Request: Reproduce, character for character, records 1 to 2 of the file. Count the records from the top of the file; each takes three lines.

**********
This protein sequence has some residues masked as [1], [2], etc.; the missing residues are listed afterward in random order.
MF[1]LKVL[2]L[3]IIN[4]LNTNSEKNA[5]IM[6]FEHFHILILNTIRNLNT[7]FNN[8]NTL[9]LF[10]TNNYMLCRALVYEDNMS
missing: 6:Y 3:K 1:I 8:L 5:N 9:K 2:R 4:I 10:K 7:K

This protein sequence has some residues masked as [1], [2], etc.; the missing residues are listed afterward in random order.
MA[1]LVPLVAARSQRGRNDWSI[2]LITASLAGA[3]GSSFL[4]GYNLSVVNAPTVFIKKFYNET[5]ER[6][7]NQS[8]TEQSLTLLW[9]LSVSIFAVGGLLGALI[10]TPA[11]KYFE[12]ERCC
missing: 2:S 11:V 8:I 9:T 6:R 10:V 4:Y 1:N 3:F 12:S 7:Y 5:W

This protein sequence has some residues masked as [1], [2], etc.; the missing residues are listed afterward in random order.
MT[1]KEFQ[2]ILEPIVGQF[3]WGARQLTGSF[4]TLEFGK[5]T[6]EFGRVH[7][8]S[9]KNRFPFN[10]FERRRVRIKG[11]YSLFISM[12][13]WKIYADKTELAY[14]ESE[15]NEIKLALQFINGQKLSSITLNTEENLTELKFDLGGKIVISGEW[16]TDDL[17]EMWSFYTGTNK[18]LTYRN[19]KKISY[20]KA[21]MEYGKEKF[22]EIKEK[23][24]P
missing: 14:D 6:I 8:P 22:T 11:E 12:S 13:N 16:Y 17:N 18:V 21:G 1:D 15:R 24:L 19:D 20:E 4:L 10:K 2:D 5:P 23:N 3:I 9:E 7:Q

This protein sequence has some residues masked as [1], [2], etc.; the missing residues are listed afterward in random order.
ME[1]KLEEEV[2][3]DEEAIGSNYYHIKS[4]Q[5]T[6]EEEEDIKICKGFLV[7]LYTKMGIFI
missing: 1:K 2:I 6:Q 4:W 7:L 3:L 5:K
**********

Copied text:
This protein sequence has some residues masked as [1], [2], etc.; the missing residues are listed afterward in random order.
MF[1]LKVL[2]L[3]IIN[4]LNTNSEKNA[5]IM[6]FEHFHILILNTIRNLNT[7]FNN[8]NTL[9]LF[10]TNNYMLCRALVYEDNMS
missing: 6:Y 3:K 1:I 8:L 5:N 9:K 2:R 4:I 10:K 7:K

This protein sequence has some residues masked as [1], [2], etc.; the missing residues are listed afterward in random order.
MA[1]LVPLVAARSQRGRNDWSI[2]LITASLAGA[3]GSSFL[4]GYNLSVVNAPTVFIKKFYNET[5]ER[6][7]NQS[8]TEQSLTLLW[9]LSVSIFAVGGLLGALI[10]TPA[11]KYFE[12]ERCC
missing: 2:S 11:V 8:I 9:T 6:R 10:V 4:Y 1:N 3:F 12:S 7:Y 5:W